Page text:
HP today took the lid off new enhancements to the company's storage software and a new "starter" 3PAR StoreServ all-flash array.
The products, said Craig Nunes, vice president of marketing for HP Storage, are "aimed at folks who are thinking about storage for the software-defined data center." As such, HP is extending support to open source computing and cloud standards that are reshaping the IT facilities of enterprises and cloud service providers.
HP StoreVirtual Virtual Storage Appliance (VSA), the company's virtual SAN product that hails from the company's acquisition of Left Hand Networks in 2008, is branching out beyond VMware and Microsoft Hyper-V. "We expanded its hypervisor support to KVM," Nunes told InfoStor.
KVM, short for Kernel-based Virtualization Machine, helps HP not only tick a box off StoreVirtual VSA's features list, it provides "a better cost structure, a nice affinity with open source and OpenStack," said Nunes.
Webopedia's entry for KVM observes:
"KVM has been directly integrated into the Linux kernel as of 2007's 2.6.20 Linux kernel release. KVM is the basis for both IBM's and Red Hat's Linux virtualization technologies, and it's also the most widely used virtualization technology in the OpenStack cloud."
HP StoreVirtual VSA "promises to handle some of the lock-in concerns some have with the other hypervisors," added Nunes. "It now covers the top three hypervisors in the market."
Key to the software-defined data center are software data services that are independent of the infrastructure, asserted Nunes. "We want to make sure that independence includes the huypervisor as well," he said. "We don't want people to make that trade-off."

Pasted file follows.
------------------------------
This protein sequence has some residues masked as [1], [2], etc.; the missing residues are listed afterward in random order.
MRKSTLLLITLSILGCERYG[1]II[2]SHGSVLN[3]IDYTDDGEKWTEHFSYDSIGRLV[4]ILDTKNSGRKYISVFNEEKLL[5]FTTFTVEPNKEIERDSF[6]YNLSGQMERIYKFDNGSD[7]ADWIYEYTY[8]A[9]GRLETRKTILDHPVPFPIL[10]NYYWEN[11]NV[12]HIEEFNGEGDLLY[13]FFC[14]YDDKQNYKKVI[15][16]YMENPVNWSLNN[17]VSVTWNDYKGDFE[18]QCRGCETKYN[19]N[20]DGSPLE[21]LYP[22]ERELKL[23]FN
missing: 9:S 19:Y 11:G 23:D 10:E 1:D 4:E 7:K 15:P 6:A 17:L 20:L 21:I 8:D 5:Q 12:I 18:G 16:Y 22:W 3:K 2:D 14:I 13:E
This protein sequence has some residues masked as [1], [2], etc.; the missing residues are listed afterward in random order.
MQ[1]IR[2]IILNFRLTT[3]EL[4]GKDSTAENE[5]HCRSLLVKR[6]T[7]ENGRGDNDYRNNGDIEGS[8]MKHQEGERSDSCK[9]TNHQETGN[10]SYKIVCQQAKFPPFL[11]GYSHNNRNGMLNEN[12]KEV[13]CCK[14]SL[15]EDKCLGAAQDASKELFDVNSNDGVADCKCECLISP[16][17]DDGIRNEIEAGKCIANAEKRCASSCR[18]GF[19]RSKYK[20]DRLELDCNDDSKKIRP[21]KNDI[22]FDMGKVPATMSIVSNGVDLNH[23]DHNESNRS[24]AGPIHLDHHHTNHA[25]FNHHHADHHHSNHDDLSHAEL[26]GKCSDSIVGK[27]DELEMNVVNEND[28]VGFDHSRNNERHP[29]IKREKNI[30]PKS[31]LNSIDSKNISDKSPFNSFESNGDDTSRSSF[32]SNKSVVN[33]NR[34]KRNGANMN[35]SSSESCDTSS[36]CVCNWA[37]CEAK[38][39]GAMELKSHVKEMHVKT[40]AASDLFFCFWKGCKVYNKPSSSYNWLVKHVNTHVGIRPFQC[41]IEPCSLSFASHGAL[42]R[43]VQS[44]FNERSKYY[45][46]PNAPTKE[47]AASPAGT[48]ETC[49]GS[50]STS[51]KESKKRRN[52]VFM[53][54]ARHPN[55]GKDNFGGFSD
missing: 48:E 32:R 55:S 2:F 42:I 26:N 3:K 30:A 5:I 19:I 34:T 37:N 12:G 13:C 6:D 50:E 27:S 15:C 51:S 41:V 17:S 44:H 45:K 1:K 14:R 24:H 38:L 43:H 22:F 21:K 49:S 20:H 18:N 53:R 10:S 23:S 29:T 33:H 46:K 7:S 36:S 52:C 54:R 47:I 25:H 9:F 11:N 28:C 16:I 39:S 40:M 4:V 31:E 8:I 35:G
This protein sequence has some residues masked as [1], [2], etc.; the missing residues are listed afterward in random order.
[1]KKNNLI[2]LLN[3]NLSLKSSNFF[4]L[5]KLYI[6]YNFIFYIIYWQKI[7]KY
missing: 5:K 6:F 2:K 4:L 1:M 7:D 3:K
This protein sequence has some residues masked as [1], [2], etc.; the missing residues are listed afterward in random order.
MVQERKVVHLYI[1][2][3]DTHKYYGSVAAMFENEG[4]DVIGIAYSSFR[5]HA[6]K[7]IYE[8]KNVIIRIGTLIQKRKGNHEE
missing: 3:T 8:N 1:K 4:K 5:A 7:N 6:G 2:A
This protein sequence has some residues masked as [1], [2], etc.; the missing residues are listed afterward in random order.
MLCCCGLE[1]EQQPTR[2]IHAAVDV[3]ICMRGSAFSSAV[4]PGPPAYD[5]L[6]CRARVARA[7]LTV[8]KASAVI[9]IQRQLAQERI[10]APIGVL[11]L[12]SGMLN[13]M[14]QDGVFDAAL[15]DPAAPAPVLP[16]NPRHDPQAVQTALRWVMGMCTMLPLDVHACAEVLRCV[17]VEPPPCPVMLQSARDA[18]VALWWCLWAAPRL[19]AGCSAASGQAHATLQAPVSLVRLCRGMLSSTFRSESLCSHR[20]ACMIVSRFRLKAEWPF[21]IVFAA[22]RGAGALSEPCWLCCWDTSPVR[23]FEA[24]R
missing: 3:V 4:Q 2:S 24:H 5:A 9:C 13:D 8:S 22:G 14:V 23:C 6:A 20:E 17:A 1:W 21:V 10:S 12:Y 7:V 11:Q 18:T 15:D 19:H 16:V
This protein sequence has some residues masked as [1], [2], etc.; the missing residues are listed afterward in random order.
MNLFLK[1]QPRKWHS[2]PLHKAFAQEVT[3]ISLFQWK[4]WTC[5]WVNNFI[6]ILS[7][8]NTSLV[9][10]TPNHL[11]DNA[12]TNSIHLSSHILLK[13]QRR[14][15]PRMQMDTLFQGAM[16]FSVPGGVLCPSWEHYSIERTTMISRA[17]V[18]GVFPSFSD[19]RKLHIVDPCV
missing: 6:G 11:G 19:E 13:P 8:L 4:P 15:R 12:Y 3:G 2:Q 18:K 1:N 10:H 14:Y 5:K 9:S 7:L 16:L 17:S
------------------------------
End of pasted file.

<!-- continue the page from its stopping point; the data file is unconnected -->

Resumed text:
In addition, HP "updated the Cinder driver for StoreVirtual to the latest Icehouse-based [release]," enabling cloud storage orchestration and automated management, he said. Cinder is a block storage services component or OpenStack.
On the data protections front, the company rolled out a 4 TB version ($1,400) of StoreOnce VSA, HP's virtual backup appliance, that "further reduces the cost at the edge," said Nunes. Previously, the product started at 10 TB. In a nod to service providers, HP is making StoreOnce VSA "available a reference architecture for a cloud-backup-architecture-as-a-service."
HP also unveiled its 3PAR StoreServ 7200 All-Flash Starter Kit. The array, available on Sept. 29 with a starting price of $35,000, scales from 7 TB to 690 TB of usable flash capacity courtesy of 3PAR deduplication and Thin Clones software.
Pedro Hernandez is a contributing editor at InfoStor. Follow him on Twitter @ecoINSITE.
Photo courtesy of Shutterstock.